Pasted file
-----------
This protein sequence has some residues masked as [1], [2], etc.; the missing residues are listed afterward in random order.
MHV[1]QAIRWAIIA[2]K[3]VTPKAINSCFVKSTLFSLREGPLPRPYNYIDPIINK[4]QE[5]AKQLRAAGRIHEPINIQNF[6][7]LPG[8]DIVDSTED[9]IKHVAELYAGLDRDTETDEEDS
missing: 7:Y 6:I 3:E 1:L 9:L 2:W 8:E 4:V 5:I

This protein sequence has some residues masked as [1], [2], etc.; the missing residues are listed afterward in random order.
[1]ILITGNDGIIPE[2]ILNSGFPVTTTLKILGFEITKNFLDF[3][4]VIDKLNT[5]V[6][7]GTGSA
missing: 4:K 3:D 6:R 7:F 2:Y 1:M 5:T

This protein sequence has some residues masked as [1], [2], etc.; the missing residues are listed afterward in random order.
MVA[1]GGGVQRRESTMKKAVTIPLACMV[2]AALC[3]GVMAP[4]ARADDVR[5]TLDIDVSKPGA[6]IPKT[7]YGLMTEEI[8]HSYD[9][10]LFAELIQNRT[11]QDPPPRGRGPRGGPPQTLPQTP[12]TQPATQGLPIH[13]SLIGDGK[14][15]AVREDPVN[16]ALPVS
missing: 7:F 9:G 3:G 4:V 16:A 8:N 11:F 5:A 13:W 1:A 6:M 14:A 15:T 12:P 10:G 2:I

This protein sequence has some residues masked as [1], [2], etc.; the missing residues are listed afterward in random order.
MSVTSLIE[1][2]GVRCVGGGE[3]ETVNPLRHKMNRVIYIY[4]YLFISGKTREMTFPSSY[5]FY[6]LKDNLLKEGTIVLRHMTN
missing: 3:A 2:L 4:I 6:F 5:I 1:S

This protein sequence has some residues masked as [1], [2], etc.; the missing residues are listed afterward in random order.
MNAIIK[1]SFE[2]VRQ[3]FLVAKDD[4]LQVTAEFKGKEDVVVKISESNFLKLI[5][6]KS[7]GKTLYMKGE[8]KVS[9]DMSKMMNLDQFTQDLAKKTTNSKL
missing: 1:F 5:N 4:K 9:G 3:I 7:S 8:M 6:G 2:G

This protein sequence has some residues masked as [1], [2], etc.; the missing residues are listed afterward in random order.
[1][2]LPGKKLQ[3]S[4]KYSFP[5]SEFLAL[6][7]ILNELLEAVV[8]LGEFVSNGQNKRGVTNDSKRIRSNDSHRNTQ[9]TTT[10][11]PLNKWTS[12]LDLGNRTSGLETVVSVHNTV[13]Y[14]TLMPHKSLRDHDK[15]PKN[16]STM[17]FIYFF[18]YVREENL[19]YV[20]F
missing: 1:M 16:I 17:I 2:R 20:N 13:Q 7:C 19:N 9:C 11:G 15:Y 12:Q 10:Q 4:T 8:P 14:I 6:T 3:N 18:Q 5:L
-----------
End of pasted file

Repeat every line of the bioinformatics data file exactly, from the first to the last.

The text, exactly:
This protein sequence has some residues masked as [1], [2], etc.; the missing residues are listed afterward in random order.
MHV[1]QAIRWAIIA[2]K[3]VTPKAINSCFVKSTLFSLREGPLPRPYNYIDPIINK[4]QE[5]AKQLRAAGRIHEPINIQNF[6][7]LPG[8]DIVDSTED[9]IKHVAELYAGLDRDTETDEEDS
missing: 7:Y 6:I 3:E 1:L 9:L 2:W 8:E 4:V 5:I

This protein sequence has some residues masked as [1], [2], etc.; the missing residues are listed afterward in random order.
[1]ILITGNDGIIPE[2]ILNSGFPVTTTLKILGFEITKNFLDF[3][4]VIDKLNT[5]V[6][7]GTGSA
missing: 4:K 3:D 6:R 7:F 2:Y 1:M 5:T

This protein sequence has some residues masked as [1], [2], etc.; the missing residues are listed afterward in random order.
MVA[1]GGGVQRRESTMKKAVTIPLACMV[2]AALC[3]GVMAP[4]ARADDVR[5]TLDIDVSKPGA[6]IPKT[7]YGLMTEEI[8]HSYD[9][10]LFAELIQNRT[11]QDPPPRGRGPRGGPPQTLPQTP[12]TQPATQGLPIH[13]SLIGDGK[14][15]AVREDPVN[16]ALPVS
missing: 7:F 9:G 3:G 4:V 16:A 8:N 11:F 5:A 13:W 1:A 6:M 14:A 15:T 12:P 10:G 2:I

This protein sequence has some residues masked as [1], [2], etc.; the missing residues are listed afterward in random order.
MSVTSLIE[1][2]GVRCVGGGE[3]ETVNPLRHKMNRVIYIY[4]YLFISGKTREMTFPSSY[5]FY[6]LKDNLLKEGTIVLRHMTN
missing: 3:A 2:L 4:I 6:F 5:I 1:S

This protein sequence has some residues masked as [1], [2], etc.; the missing residues are listed afterward in random order.
MNAIIK[1]SFE[2]VRQ[3]FLVAKDD[4]LQVTAEFKGKEDVVVKISESNFLKLI[5][6]KS[7]GKTLYMKGE[8]KVS[9]DMSKMMNLDQFTQDLAKKTTNSKL
missing: 1:F 5:N 4:K 9:G 3:I 7:S 8:M 6:G 2:G

This protein sequence has some residues masked as [1], [2], etc.; the missing residues are listed afterward in random order.
[1][2]LPGKKLQ[3]S[4]KYSFP[5]SEFLAL[6][7]ILNELLEAVV[8]LGEFVSNGQNKRGVTNDSKRIRSNDSHRNTQ[9]TTT[10][11]PLNKWTS[12]LDLGNRTSGLETVVSVHNTV[13]Y[14]TLMPHKSLRDHDK[15]PKN[16]STM[17]FIYFF[18]YVREENL[19]YV[20]F
missing: 1:M 16:I 17:I 2:R 20:N 13:Q 7:C 19:N 9:C 11:G 15:Y 12:Q 10:Q 4:T 8:P 14:I 6:T 3:N 18:Q 5:L